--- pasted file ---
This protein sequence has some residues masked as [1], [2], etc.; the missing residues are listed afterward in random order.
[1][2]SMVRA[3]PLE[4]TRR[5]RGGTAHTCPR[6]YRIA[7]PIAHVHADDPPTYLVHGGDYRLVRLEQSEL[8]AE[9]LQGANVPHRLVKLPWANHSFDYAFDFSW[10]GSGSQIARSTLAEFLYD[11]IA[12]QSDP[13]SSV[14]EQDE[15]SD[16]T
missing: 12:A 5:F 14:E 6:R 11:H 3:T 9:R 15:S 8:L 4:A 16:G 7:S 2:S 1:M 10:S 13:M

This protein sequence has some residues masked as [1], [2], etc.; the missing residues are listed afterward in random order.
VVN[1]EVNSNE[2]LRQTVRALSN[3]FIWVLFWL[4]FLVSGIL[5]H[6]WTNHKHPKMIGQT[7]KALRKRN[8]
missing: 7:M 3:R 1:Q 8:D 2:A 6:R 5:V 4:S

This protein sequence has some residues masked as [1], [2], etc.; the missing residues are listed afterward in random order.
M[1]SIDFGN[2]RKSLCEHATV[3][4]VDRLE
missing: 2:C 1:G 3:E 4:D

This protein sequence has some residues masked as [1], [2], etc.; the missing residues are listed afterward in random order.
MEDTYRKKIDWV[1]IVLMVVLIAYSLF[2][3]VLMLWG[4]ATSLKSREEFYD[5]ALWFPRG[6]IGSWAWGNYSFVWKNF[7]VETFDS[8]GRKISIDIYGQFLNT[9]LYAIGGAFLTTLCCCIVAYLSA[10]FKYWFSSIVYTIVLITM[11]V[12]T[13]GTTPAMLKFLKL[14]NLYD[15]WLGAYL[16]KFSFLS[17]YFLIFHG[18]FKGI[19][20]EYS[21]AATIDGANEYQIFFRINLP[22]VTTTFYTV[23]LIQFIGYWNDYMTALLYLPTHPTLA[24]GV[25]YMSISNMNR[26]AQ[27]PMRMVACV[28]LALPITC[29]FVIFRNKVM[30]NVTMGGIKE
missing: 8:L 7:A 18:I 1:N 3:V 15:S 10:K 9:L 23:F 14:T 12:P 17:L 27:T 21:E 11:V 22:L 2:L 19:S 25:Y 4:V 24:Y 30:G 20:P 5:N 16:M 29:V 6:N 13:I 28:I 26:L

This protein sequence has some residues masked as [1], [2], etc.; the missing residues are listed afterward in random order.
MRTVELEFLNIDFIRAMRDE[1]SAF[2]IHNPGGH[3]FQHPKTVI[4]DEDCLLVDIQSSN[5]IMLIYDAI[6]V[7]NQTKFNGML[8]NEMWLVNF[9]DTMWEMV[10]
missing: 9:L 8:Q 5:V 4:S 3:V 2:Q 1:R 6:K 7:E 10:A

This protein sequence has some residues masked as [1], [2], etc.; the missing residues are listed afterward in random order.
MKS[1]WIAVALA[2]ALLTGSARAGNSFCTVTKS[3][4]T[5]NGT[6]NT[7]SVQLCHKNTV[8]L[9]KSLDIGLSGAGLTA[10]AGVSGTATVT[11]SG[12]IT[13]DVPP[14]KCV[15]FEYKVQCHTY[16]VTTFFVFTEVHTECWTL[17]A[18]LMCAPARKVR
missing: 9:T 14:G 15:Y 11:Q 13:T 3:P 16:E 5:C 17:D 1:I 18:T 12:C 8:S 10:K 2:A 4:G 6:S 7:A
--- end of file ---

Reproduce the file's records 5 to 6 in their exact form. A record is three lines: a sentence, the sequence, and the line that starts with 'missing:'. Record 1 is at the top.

This protein sequence has some residues masked as [1], [2], etc.; the missing residues are listed afterward in random order.
MRTVELEFLNIDFIRAMRDE[1]SAF[2]IHNPGGH[3]FQHPKTVI[4]DEDCLLVDIQSSN[5]IMLIYDAI[6]V[7]NQTKFNGML[8]NEMWLVNF[9]DTMWEMV[10]
missing: 9:L 8:Q 5:V 4:S 3:V 2:Q 1:R 6:K 7:E 10:A

This protein sequence has some residues masked as [1], [2], etc.; the missing residues are listed afterward in random order.
MKS[1]WIAVALA[2]ALLTGSARAGNSFCTVTKS[3][4]T[5]NGT[6]NT[7]SVQLCHKNTV[8]L[9]KSLDIGLSGAGLTA[10]AGVSGTATVT[11]SG[12]IT[13]DVPP[14]KCV[15]FEYKVQCHTY[16]VTTFFVFTEVHTECWTL[17]A[18]LMCAPARKVR
missing: 9:T 14:G 15:Y 11:Q 13:T 3:P 16:E 5:C 17:D 1:I 18:T 12:C 8:S 10:K 2:A 4:G 6:S 7:A